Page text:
should ensure that their products and services are advantaged by seeking out new ideas from customers, suppliers, competitors, and other industries, as well as by
building focused technical innovation networks across
the business. They should exploit front-end digital enablers such as visualization and engagement tools.
Market Readers should continue to develop their
capabilities in managing resource requirements and
engaging suppliers and partners. Their priority for innovation success going forward is to ensure that their
innovation and business leaders are aligned. Successful
Market Readers replicate and improve on competitors
innovations quickly and adroitly. Their goals should include customizing their products for local markets, and
creating a culture of collaboration across functions and
geographies to facilitate rapid, seamless response. They

feature innovation

in the car, and is actively developing wireless communication technology enabling cars to communicate with
one another. Its not a traditional business model for
an automotive parts company based in the Midwest
even for a global supplier like Visteon, says Yerdon. Its
much more like a tech company in Silicon Valley. As
more companies consider a signicant shift to services,
it will be important to ensure that the companys innovation goals are aligned with the needs of the enterprise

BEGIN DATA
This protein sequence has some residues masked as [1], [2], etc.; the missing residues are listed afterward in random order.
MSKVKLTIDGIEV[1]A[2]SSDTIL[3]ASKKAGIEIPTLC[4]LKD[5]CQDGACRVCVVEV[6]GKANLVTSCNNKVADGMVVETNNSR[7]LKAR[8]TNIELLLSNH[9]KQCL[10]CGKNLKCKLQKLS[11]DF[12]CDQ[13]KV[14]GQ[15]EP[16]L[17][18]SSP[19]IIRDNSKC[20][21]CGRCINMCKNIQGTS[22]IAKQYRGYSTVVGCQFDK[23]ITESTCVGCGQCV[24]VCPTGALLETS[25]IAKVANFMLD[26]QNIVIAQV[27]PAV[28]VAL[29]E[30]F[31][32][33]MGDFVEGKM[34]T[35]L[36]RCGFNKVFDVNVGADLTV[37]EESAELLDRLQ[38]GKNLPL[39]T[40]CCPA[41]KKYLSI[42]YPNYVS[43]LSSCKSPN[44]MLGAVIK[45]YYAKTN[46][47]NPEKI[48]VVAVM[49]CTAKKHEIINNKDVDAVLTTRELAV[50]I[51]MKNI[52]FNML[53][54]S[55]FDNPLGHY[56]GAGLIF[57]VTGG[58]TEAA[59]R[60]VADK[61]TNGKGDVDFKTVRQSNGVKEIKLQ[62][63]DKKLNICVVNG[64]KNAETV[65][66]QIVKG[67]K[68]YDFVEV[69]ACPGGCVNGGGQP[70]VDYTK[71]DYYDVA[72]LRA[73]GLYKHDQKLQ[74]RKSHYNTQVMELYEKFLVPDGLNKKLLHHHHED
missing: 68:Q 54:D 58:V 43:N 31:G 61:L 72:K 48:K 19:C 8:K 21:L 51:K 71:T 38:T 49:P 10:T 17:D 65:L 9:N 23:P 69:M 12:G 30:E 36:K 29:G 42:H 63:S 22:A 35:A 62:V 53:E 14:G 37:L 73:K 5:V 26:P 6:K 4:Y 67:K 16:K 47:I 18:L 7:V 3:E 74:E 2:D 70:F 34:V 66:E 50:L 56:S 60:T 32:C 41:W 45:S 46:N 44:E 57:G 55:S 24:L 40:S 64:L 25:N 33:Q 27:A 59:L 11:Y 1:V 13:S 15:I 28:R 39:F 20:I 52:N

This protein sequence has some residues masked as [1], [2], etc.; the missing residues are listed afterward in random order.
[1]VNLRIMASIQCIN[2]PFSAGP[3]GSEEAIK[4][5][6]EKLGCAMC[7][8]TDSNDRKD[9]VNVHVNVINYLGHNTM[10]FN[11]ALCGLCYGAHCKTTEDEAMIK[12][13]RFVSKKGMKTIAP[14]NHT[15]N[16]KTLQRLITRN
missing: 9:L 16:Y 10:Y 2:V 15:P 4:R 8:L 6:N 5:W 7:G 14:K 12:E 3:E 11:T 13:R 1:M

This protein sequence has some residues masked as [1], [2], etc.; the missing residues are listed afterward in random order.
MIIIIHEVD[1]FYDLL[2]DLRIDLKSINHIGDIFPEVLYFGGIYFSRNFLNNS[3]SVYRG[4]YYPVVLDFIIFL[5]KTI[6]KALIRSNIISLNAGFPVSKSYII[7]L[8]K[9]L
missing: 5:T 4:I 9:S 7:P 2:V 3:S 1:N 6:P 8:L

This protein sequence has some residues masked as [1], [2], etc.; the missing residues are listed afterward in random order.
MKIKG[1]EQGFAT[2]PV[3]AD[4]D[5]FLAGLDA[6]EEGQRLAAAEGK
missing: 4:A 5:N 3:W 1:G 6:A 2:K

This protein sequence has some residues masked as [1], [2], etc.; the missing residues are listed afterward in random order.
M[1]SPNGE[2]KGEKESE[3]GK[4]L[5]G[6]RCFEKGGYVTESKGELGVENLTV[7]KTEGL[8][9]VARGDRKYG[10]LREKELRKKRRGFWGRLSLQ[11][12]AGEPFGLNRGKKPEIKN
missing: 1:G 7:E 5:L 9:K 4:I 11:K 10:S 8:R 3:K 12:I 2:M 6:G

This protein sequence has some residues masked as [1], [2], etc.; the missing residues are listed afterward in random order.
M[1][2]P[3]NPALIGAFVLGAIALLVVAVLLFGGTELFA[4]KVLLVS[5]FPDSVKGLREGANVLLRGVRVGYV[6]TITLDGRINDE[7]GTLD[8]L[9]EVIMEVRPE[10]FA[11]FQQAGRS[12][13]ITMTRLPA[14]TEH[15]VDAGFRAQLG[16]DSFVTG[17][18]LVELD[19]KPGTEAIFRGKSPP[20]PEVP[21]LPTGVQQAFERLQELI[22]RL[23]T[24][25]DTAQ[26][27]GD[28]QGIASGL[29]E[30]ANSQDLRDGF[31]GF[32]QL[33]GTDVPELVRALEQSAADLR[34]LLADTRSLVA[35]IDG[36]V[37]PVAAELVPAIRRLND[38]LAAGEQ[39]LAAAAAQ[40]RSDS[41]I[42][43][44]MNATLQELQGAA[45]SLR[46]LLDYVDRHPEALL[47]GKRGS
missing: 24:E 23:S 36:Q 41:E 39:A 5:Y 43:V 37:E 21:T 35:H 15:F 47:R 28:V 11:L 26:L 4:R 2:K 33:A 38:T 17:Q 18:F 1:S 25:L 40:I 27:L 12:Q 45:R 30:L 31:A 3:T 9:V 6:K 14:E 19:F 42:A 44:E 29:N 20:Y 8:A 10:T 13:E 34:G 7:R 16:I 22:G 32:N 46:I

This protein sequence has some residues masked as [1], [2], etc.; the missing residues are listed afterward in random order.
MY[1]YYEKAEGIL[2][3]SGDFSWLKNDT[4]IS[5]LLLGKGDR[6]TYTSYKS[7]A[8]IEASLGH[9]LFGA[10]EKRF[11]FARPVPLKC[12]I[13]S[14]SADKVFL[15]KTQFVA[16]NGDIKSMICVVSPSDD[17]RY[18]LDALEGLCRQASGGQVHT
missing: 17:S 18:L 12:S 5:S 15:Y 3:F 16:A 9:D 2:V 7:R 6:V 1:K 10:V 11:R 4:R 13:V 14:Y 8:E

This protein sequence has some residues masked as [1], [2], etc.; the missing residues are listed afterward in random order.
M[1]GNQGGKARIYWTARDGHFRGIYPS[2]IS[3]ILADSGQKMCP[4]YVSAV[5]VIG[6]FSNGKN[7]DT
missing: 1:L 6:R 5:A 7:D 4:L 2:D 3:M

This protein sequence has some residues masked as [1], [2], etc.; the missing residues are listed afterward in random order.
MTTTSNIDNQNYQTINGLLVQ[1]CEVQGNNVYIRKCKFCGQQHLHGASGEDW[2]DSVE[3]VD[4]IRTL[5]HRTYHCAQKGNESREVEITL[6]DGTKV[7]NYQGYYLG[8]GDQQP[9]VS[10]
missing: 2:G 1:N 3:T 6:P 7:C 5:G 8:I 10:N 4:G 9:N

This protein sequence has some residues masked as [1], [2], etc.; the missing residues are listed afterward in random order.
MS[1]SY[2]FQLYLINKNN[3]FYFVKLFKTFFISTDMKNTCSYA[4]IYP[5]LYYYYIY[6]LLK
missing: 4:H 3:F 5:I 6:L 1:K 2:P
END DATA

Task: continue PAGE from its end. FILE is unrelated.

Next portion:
strategy, and that the business model includes a plan for
capitalizing on the envisioned service innovations.

47

47

performance metrics of each com-

ment, while continuing to exclude any

pany were indexed against the aver-

non-amortized capitalized costs. We

age values in its own industry.

s it has in each of the past

have now applied this methodology

nine editions of the Global

to all 10 years of our data; as a result,

has changed at companies over the

Innovation 1000, this year Strategy&

historical data referenced in the 2014

past 10 years and gain insight into

identied the 1,000 public companies

and future studies will not always

what to expect for the next decade,

around the world that spent the most

align with gures published in the

Strategy& conducted a separate on-

on R&D during the last scal year, as

2005 through 2012 studies.

line survey of 505 innovation leaders

of June 30. To be included, compa-

48

in calculating the total R&D invest-

For each of the top 1,000 com-

To understand how innovation

at 467 companies around the world.

nies had to make their R&D spending

panies, we obtained from Bloomberg

The companies participating repre-

numbers public. Subsid-iaries that

and Capital IQ the key nancial met-

sented just under US$130 billion in

were more than 50 percent owned by

rics for 2009 through 2014, including

R&D spending, or 20 percent of this

a single corporate parent during the

sales, gross prot, operating prot,

years total Global Innovation 1000